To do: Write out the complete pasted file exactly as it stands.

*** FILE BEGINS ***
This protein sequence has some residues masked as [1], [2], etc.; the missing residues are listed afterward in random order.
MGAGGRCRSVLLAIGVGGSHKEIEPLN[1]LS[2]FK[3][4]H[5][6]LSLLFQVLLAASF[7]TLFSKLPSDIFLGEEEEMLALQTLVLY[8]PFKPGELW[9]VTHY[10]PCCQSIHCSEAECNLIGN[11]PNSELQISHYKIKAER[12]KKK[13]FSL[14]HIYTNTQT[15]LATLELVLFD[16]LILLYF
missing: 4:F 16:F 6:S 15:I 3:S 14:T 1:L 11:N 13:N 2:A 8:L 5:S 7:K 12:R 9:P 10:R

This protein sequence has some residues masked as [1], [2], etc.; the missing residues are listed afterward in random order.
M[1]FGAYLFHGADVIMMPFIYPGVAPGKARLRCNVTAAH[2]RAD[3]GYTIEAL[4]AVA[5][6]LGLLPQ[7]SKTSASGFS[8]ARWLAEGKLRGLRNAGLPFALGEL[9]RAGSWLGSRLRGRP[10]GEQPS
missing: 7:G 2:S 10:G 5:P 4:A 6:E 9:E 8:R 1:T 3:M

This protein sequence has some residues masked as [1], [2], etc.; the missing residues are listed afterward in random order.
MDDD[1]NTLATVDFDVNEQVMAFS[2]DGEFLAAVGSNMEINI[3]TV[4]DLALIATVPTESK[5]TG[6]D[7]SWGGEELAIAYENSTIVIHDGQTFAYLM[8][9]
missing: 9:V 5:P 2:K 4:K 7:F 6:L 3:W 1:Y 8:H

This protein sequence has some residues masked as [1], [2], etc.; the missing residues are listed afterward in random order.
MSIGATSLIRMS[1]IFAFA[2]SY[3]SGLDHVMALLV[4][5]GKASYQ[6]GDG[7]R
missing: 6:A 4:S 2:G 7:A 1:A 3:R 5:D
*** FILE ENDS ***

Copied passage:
This protein sequence has some residues masked as [1], [2], etc.; the missing residues are listed afterward in random order.
MGAGGRCRSVLLAIGVGGSHKEIEPLN[1]LS[2]FK[3][4]H[5][6]LSLLFQVLLAASF[7]TLFSKLPSDIFLGEEEEMLALQTLVLY[8]PFKPGELW[9]VTHY[10]PCCQSIHCSEAECNLIGN[11]PNSELQISHYKIKAER[12]KKK[13]FSL[14]HIYTNTQT[15]LATLELVLFD[16]LILLYF
missing: 4:F 16:F 6:S 15:I 3:S 14:T 1:L 11:N 13:N 2:A 8:L 5:S 7:K 12:R 9:P 10:R

This protein sequence has some residues masked as [1], [2], etc.; the missing residues are listed afterward in random order.
M[1]FGAYLFHGADVIMMPFIYPGVAPGKARLRCNVTAAH[2]RAD[3]GYTIEAL[4]AVA[5][6]LGLLPQ[7]SKTSASGFS[8]ARWLAEGKLRGLRNAGLPFALGEL[9]RAGSWLGSRLRGRP[10]GEQPS
missing: 7:G 2:S 10:G 5:P 4:A 6:E 9:E 8:R 1:T 3:M

This protein sequence has some residues masked as [1], [2], etc.; the missing residues are listed afterward in random order.
MDDD[1]NTLATVDFDVNEQVMAFS[2]DGEFLAAVGSNMEINI[3]TV[4]DLALIATVPTESK[5]TG[6]D[7]SWGGEELAIAYENSTIVIHDGQTFAYLM[8][9]
missing: 9:V 5:P 2:K 4:K 7:F 6:L 3:W 1:Y 8:H

This protein sequence has some residues masked as [1], [2], etc.; the missing residues are listed afterward in random order.
MSIGATSLIRMS[1]IFAFA[2]SY[3]SGLDHVMALLV[4][5]GKASYQ[6]GDG[7]R
missing: 6:A 4:S 2:G 7:A 1:A 3:R 5:D